Appleton's Cyclopedia of American Biography, edited by James
Grant Wilson, John Fiske and Stanley L. Klos. Six volumes, New York: D. Appleton
and Company, 1887-1889 and 1999. Virtualology.com warns that these 19th Century
biographies contain errors and bias. We rely on volunteers to edit the historic
biographies on a continual basis. If you would like to edit this biographyplease
submit a rewritten biography in text form.
If acceptable, the new biography will be published above the 19th Century
Appleton's Cyclopedia Biography citing the volunteer editor
Virtual American Biographies
Over 30,000 personalities
with thousands of 19th Century illustrations, signatures, and exceptional life
welcomes editing and additions to the
biographies. To become this site's editor or a contributor
or e-mail Virtualology here.
GATSCHET, Albert Samuel, ethnologist, born in St. Beatenberg, Berne, Switzerland, 3 October, 1832. He studied at Neuchatel in 1843-'5, in Berne in 1846-'52, and in the universities of Berne and Berlin in 1852-'8. His attention was early directed to philological researches, and in 1865 he began the publication of a series of brief monographs on the local etymology of his own country, entitled "Ortsetymologische Forschungen aus der Schweiz" (1865-'7). In 1867 he spent some time in London, pursuing antiquarian investigations in the British museum, and during the following year came to the United States. At first he settled in New York, and devoted himself to literary pursuits, publishing several articles on the languages of the American Indians. These led to his being appointed ethnologist of the United States geological survey, under Major John W. Powell, and he was occupied for a time in arranging the linguistic manuscripts of the Smithsonian institution. In 1879 the bureau of ethnology became a department of the institution, and he has since been actively connected with it. For the better accomplishment of his work, he has made extensive trips for ethnologic and linguistic exploration among the Indians of North America, including journeys to California and Oregon in 1877, to South Carolina and Louisiana in 1881-'2, and to Texas, Louisiana, and Mexico in 1884-'6, and is compiling an extensive report embodying his researches among the Klamath Lake and Modoc Indians of Oregon. Among the languages of other tribes discussed by him in separate publications are the Timucua, Tonkawa, Yuma, Chumeto, Creek, and Hitchiti. He has published very extensively both in magazines and government reports, also in the volumes issued by the American philosophical society. Upward of sixty titles are credited to him by James C. Pilling in his "Bibliography of North American Languages" (Washington, 1885).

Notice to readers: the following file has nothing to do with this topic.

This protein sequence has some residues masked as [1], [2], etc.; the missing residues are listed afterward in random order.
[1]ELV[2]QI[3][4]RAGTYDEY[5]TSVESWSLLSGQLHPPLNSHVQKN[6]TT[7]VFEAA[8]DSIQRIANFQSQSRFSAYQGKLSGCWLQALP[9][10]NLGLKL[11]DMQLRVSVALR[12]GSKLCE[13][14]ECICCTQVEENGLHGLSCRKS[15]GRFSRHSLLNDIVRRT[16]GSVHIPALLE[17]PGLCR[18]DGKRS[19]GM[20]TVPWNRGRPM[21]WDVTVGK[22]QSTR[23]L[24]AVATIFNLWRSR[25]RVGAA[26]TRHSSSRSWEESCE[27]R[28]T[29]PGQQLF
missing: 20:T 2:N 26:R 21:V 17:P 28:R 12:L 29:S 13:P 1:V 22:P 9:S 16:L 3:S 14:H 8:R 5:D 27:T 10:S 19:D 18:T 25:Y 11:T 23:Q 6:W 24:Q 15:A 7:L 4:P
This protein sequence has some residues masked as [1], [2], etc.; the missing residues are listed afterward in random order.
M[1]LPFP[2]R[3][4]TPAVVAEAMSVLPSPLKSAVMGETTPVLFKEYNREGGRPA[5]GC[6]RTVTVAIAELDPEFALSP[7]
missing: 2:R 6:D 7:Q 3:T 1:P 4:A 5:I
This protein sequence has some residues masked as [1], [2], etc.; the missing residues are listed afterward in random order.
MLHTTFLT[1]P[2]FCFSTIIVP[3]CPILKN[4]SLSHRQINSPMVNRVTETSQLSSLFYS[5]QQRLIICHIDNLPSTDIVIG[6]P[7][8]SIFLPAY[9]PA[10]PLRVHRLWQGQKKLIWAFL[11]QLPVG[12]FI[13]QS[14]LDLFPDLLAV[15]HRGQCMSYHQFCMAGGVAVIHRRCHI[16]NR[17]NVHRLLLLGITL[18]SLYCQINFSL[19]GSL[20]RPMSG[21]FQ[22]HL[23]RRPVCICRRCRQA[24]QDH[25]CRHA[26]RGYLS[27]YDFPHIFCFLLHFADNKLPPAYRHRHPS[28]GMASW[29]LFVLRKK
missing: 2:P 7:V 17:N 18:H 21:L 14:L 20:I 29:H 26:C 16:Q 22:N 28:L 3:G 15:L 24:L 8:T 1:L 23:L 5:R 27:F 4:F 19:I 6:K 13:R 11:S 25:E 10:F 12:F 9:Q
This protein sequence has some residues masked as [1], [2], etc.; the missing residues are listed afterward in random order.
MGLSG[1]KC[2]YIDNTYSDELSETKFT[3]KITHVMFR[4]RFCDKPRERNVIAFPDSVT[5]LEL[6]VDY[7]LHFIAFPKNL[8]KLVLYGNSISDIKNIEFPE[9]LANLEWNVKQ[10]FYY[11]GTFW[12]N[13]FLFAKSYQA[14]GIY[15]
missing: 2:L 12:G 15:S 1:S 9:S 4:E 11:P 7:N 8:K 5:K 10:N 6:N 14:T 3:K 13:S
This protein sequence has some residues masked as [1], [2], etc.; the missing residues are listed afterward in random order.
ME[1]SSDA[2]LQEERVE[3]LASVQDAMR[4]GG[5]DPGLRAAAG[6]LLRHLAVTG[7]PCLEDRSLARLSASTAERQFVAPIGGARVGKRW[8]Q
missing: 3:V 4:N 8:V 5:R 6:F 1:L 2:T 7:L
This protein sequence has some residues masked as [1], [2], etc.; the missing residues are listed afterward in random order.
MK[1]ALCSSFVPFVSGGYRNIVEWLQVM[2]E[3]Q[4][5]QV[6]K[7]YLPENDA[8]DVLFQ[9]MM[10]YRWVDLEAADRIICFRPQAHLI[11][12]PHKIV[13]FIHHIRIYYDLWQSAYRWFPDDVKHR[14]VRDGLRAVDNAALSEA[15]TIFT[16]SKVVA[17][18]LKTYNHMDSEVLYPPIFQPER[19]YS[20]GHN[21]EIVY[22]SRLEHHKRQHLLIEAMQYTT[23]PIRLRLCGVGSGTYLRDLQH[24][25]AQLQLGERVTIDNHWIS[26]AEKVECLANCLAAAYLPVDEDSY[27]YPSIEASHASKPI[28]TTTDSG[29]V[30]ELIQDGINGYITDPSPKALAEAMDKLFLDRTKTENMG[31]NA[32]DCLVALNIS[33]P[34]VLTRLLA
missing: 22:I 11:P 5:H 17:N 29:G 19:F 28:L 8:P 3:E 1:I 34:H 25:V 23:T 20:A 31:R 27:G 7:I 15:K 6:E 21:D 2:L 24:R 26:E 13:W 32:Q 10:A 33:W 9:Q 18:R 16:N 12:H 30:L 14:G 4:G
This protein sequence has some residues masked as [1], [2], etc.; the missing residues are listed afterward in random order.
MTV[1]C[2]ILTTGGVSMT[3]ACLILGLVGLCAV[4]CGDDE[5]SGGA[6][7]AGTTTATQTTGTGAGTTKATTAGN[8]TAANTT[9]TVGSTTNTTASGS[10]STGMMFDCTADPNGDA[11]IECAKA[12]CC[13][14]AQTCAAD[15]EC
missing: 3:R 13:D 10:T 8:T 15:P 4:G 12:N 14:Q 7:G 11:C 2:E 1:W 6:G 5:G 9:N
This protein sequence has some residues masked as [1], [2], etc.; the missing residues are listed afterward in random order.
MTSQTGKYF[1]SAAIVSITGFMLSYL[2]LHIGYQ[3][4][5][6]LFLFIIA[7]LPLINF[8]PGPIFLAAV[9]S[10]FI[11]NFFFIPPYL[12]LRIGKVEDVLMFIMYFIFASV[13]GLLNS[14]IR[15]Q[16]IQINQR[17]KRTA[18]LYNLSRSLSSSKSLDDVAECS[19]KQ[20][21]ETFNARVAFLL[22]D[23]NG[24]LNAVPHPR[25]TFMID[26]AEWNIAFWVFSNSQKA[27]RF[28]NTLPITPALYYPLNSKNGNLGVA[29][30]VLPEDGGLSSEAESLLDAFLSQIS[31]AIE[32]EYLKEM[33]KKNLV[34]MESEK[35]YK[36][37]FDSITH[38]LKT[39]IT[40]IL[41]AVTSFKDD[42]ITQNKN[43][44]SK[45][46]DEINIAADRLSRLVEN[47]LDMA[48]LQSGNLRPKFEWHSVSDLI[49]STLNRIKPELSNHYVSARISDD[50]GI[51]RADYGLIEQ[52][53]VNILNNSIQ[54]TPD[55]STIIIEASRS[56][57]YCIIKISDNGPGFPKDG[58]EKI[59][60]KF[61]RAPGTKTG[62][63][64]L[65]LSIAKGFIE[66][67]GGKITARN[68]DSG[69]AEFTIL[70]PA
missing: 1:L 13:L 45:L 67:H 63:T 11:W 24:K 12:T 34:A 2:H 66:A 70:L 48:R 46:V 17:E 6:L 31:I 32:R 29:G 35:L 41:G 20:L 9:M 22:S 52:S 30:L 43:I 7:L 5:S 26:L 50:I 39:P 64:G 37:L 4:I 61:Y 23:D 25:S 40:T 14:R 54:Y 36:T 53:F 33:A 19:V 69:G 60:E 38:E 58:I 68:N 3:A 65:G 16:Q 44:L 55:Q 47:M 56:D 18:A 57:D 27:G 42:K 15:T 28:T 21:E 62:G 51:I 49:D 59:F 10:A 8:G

This site and its contents are not affiliated, connected,
associated with or authorized by the individual, family,
friends, or trademarked entities utilizing any part or
the subject's entire name. Any official or affiliated
sites that are related to this subject will be hyper
linked below upon submission
and Evisum, Inc. review.
Please join us in our mission to incorporate America's Four United Republics discovery-based curriculum into the classroom of every primary and secondary school in the United States of America by July 2, 2026, the nation’s 250th birthday. , the United States of America: We The
People. Click Here